On hearing these words from the fish, Vaivaswata Manu was overpowered with pity and he took out the fish from the water with his own hands. And the fish which had a body glistening like the rays of the moon when taken out of the water was put back in an earthen water-vessel. And O King, thus reared, that fish grew up in size and Manu tended it carefully like a child. And after a long while, it became so large in size that there was no room for it in that vessel. And then seeing Manu (one day), it again addressed these words to him, 'Worshipful sir, appoint some better habitation for me.’
And then the adorable Manu, the conqueror of hostile cities, took it out of that vessel and carried it to a large tank and placed it there. And there again the fish grew for many a long year. And O lotus-eyed son of Kunthi and ruler of men, there was no room for the fish to play about even though the tank was two yojanas in length and one yojana in width! And beholding Manu it said again, 'O pious and adorable father, take me to the Ganga, the favourite spouse of the Ocean so that I may live there; or do according to your wish. O sinless one, as I have grown to this great bulk by your favour I shall do your bidding cheerfully.’
Thus asked the upright, continent, and worshipful Manu took the fish to the river Ganga and he put it into the river with his own hands. And O conqueror of your enemies, the fish again grew there for some little time and then beholding Manu, it said again, 'O lord, I am unable to move about in the Ganga on account of my great body, therefore, worshipful sir, please take me quickly to the sea!’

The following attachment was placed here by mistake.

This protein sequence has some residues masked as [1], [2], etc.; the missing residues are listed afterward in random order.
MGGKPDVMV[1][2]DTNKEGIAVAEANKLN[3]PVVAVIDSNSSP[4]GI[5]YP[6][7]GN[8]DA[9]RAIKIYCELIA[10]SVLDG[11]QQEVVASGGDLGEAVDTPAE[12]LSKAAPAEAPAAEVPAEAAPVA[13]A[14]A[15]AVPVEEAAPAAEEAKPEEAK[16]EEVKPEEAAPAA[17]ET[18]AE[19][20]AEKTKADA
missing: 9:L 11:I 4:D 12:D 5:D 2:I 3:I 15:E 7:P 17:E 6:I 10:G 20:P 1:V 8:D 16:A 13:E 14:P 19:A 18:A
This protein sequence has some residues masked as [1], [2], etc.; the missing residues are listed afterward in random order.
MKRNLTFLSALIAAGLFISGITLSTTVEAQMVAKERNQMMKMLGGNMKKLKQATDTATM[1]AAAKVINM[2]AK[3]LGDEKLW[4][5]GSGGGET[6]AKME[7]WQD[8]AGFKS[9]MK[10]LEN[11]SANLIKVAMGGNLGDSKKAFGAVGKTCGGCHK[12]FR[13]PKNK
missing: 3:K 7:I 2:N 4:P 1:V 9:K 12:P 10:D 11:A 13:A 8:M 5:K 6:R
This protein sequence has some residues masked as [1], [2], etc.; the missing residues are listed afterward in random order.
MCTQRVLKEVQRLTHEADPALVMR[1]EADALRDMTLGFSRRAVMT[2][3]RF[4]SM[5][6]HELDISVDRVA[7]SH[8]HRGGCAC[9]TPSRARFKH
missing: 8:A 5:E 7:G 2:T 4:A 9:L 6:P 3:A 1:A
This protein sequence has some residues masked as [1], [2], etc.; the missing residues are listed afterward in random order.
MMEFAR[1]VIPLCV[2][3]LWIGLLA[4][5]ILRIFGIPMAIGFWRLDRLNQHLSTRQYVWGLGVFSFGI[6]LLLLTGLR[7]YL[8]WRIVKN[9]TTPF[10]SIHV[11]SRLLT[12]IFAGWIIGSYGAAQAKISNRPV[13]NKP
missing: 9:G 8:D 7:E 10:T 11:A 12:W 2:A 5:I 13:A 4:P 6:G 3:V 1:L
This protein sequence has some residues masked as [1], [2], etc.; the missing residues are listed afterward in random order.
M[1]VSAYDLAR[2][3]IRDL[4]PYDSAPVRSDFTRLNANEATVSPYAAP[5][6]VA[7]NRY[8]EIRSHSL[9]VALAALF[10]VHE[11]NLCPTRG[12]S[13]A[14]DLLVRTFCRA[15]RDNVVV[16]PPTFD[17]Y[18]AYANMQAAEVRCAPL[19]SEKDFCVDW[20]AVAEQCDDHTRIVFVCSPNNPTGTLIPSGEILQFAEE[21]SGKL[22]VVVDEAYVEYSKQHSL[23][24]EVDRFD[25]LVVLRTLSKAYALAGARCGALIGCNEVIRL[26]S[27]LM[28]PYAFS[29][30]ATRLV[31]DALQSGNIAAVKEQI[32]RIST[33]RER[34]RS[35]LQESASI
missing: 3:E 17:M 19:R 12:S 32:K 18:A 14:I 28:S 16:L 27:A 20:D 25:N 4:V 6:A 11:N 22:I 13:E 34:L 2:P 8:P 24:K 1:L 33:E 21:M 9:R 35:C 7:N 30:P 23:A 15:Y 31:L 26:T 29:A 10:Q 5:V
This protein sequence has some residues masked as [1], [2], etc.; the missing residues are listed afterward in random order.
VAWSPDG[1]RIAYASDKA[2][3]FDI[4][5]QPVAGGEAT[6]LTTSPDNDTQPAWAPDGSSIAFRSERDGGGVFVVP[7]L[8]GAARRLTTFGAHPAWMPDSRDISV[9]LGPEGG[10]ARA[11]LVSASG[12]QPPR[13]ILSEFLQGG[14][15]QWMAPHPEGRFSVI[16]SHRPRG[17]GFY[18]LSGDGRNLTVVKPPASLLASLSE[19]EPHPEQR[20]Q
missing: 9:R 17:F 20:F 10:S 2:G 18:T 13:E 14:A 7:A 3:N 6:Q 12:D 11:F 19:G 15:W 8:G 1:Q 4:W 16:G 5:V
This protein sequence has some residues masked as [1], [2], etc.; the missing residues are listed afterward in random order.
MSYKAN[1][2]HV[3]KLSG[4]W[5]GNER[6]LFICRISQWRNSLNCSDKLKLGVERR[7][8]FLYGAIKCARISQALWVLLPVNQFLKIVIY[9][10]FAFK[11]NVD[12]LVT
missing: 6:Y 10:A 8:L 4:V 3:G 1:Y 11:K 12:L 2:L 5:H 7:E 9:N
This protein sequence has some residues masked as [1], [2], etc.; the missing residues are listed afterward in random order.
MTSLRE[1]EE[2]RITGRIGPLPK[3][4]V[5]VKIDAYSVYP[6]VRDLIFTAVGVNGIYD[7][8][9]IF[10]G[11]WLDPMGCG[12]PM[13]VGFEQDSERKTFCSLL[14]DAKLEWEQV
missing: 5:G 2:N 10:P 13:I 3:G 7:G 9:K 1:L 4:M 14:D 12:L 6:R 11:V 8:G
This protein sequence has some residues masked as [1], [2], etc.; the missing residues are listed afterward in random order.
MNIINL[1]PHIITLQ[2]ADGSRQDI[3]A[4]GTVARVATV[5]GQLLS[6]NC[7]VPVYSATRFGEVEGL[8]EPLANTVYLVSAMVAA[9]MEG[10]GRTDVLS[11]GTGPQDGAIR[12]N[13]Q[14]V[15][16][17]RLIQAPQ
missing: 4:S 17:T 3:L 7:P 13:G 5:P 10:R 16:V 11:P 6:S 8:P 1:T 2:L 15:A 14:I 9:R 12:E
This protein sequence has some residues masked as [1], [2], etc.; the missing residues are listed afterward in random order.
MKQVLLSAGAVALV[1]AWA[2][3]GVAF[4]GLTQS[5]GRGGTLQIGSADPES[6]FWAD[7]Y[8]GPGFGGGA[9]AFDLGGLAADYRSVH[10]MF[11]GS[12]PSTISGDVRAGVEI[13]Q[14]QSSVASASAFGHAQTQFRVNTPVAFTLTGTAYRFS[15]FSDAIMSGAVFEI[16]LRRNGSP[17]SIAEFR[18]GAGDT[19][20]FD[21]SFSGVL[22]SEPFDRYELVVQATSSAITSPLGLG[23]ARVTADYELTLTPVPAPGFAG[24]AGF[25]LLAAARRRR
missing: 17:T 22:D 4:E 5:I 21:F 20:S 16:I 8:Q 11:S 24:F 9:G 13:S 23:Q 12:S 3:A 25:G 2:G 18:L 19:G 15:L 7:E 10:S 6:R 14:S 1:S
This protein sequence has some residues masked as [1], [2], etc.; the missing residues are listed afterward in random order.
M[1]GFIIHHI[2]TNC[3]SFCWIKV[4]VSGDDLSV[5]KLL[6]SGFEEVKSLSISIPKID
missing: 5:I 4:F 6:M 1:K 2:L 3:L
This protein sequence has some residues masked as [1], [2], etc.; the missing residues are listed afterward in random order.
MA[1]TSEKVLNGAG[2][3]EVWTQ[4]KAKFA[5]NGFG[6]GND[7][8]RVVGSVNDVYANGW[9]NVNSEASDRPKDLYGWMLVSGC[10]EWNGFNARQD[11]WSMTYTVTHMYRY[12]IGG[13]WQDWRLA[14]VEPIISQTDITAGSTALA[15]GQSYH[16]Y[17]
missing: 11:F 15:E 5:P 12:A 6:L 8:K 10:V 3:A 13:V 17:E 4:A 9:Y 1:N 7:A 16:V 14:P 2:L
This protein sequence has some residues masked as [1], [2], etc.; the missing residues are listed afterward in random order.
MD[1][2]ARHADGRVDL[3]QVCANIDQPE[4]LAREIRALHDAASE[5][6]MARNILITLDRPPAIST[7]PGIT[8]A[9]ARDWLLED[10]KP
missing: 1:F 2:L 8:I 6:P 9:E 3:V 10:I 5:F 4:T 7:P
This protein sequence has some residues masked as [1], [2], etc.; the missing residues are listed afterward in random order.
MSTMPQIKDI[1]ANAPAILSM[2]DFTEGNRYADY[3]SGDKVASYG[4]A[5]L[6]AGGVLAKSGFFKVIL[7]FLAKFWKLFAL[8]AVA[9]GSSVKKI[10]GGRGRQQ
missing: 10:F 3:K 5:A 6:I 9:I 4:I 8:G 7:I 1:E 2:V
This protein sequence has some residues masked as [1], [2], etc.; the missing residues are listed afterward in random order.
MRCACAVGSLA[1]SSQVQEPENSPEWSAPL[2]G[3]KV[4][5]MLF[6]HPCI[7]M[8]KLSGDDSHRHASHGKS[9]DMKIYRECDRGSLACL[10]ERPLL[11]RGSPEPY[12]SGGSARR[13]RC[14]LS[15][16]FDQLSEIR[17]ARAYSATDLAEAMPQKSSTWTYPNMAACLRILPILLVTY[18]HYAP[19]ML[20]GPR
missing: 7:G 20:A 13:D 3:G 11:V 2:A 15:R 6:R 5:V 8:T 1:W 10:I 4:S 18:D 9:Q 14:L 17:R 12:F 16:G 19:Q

O son of Prutha, Manu then taking it out of the Ganga, carried it to the sea and consigned it there. And despite its great bulk, Manu transported it easily and its touch and smell were also pleasant to him. And when it was thrown into the sea by Manu, it said these words to him with a smile, 'O adorable being, you have protected me with special care, now listen to me as to what you should do in the fulness of time! O fortunate and worshipful sir, the dissolution of all this mobile and immobile world is nigh at hand. The time for the purging of this world is now ripe. Therefore do I now explain what is good for you! The mobile and immobile divisions of the creation, those who have the power of locomotion, and those who have it not, of all these the terrible doom has now approached. You shall build a strong massive ark and have it furnished with a long rope. O great Muni, you must ascend on that with the seven Rushis and take with you all the different seeds which were enumerated by regenerate Brahmanas in days of yore and separately and carefully you must preserve them therein. And O beloved of the Munis, you shall wait for me while there. And I shall appear to you like a horned animal, O ascetic, and thus you shall recognise me! And I shall now depart and you shall act according to my instructions because you can not save yourself from that fearful flood without my assistance.’
Then Manu said to the fish, 'I don’t doubt all that you have said, O great one! In the same way, I shall act!’